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Thread: refund policy

  1. #1
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    refund policy

    I have a problem with a client asking refund for a script product that he purchased and that he later changed his mind about using it. in our order page we clearly say that we do not accept refunds, but he warned me he will call his credit card company and ask for refund.

    I would like to know what is the best way to solve this issue, does a product licence covers these demands not based on product features, but simply on changing his mind? should I reject or approvide the refund with the risk of having to respond to legal actions?

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    In theory if the product was not faulty, he has no grounds for a refund, not unless you have some kind of money back guarantee. You'd hope that the credit card company see it the same way, but it depends on the reason he gives them for the chargeback - if he lies and says he never received the product or it didn't fit the description on your site, you may find yourself on the end of a chargeback.

    The best way to solve the issue is to try reasoning with the customer. If there's no reasoning with him and he's insistant that he's entitled to a refund just because he changed his mind, keep all evidence (emails, transaction receipts, IP address, delivery signatures for tangible goods etc, etc) and try to fight your case should the chargeback come through. I guess it depends on the amount of money being talked about.

    I'd also keep an eye on his site to see if he's using your script on it.

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    SitePoint Wizard LiquidReflex's Avatar
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    I've run across this with a couple people purchasing my script. Besides your return policy you'll also want to factor in a couple other things:

    Is your script encrypted? Do you have a licensing system built into it? Basically, if you do give them a refund, would they still be able to use your script? If they can, then I would have a hard time providing a refund as who is to say they're not just going to use it anyway or re-sell it without even paying for it to begin with?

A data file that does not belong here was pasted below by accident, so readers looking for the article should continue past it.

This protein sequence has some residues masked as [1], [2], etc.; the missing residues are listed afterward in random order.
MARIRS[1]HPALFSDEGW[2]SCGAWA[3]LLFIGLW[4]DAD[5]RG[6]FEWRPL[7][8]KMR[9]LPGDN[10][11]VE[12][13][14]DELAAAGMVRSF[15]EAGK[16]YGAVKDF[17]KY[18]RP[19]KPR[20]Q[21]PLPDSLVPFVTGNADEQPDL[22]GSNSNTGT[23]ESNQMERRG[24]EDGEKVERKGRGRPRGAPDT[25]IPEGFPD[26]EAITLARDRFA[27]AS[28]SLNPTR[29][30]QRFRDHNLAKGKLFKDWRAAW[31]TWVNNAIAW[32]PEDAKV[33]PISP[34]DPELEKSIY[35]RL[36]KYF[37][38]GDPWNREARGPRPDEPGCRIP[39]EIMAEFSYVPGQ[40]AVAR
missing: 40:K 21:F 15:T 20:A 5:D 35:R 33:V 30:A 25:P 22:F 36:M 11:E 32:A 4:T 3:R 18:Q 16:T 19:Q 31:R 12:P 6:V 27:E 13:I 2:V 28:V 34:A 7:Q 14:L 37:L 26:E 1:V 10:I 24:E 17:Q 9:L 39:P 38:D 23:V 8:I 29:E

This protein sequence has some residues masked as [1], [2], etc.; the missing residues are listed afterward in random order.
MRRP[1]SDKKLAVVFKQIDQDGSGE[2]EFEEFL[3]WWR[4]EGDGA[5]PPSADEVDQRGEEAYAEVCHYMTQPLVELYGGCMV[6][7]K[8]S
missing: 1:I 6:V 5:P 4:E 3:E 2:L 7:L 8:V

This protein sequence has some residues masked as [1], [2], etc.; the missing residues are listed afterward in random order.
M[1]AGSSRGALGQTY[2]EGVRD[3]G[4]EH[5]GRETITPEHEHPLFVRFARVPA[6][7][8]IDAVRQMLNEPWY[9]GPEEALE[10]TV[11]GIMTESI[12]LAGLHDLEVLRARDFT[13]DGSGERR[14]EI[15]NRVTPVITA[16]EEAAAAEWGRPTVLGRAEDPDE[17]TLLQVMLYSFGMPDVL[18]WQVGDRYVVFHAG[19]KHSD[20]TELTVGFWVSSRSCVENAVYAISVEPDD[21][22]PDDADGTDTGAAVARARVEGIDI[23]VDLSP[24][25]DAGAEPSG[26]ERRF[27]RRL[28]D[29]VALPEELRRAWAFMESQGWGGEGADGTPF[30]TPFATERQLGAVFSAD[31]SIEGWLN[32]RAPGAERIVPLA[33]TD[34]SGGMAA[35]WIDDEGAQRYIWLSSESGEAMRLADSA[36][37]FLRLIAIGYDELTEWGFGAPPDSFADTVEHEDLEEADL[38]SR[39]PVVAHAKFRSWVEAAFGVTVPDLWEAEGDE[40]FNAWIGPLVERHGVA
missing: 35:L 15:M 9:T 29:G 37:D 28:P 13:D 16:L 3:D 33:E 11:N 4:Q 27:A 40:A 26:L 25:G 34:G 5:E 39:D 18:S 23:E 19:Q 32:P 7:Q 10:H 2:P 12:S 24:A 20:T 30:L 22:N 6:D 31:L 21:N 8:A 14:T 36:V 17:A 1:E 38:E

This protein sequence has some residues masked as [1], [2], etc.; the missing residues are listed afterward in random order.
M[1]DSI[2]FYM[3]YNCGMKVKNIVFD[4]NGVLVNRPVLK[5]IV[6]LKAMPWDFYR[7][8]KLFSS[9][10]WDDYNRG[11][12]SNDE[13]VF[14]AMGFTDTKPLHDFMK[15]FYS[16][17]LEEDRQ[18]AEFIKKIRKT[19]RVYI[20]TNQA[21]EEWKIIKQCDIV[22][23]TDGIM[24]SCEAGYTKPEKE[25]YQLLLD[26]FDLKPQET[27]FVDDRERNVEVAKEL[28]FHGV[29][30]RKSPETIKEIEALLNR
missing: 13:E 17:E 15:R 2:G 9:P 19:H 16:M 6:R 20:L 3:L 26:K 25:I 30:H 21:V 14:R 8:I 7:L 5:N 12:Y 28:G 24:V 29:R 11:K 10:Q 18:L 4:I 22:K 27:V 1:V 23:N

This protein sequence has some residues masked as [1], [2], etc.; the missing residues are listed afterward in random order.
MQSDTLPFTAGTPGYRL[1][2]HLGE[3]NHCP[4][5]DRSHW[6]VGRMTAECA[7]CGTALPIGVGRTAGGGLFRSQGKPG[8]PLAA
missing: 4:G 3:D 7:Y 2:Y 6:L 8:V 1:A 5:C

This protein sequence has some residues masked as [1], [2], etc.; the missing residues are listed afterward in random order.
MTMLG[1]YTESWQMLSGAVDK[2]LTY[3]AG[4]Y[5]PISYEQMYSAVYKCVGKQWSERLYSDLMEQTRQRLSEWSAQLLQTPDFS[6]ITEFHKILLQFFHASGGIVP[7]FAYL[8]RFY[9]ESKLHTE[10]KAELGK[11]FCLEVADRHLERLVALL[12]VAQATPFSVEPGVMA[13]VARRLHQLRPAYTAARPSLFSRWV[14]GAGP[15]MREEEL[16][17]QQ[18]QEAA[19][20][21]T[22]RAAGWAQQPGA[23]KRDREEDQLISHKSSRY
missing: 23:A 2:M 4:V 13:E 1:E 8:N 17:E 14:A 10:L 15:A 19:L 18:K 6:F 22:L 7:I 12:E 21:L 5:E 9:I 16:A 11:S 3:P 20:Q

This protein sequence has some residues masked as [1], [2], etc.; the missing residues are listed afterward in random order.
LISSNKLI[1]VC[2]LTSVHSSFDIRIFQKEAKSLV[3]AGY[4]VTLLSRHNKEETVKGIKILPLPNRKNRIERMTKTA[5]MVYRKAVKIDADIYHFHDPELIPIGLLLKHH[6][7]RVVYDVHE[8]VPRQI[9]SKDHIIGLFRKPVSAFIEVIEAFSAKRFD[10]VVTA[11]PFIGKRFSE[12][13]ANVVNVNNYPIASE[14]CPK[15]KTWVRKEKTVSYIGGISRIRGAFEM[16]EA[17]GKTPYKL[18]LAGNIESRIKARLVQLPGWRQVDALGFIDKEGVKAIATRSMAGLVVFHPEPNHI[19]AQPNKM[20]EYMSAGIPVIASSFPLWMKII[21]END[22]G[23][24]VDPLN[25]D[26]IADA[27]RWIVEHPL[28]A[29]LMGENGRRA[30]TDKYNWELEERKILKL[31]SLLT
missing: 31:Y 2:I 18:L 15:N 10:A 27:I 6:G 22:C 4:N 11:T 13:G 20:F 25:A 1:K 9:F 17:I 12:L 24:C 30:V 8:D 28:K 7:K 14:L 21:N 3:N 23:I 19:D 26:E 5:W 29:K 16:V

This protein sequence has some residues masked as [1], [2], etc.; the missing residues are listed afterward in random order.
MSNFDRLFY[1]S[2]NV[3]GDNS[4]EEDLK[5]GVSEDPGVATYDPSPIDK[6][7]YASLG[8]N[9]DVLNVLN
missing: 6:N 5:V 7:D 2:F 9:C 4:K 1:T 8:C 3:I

You say that they changed their mind ... did they say why they changed their minds? Was there a problem with the script? How long did they have it before asking for a refund?

    If you do have the ability to "turn off" the script and it hasn't been very long that they've had the script, I would probably avoid the chargeback possibility and provide the refund. If not only for the chargeback, but for buisness appearance. You don't want to come off looking like a business that just wants your money, basically one that thinks: "I have your money, I don't care anymore".

    However, if they waiting a month or you can't turn it off (and they can use it freely after the refund) I would definitely save all communication, reference your website return policy and hopefully the chargeback will be found in your favor ... unfortunately that's the danger of selling scripts online.
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    Non-Member demosfen's Avatar
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    Somebody on this forum previously suggested this. Assuming you have his mailing address, burn a CD and send him the script via certified mail, signiture required. That way if there is a chargeback, you'll have proof of delivery.

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    If your experience is anything like mine, you'll get a letter from the credit card company telling you that the customer has applied for a chargeback. They'll also tell you that unless you have a signed sales slip, there's no point trying to query or defend it, just accept it. IMO it's terribly unfair on the honest sellers out there, but I don't know what to do about it.

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    Quote Originally Posted by demosfen
    Somebody on this forum previously suggested this. Assuming you have his mailing address, burn a CD and send him the script via certified mail, signiture required. That way if there is a chargeback, you'll have proof of delivery.
    And the buyer can just claim that the script didn't deliver on what it promised to and still win the chargeback.

    Refunds are a fact of life in the online world, easier to refund people than to eat chargeback fees most times.

  7. #7
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    One thing I've learned through years of doing business online is that you can save yourself a lot of headache by adopting a lenient refund policy and pricing the loss of revenues into your products or services. Sometimes it's hard to give into a demand when you know that you're being taken advantage of, but that's just the price of dealing with a lot of different people whom you've never met.

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    Life is short. Be happy today! silver trophybronze trophy Sagewing's Avatar
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    I agree. I offer a 100% guarantee to my clients and it's worth it. Easier to stand by my work then to bicker with unsatisfied clients.
    The fewer our wants, the nearer we resemble the gods. Socrates

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  9. #9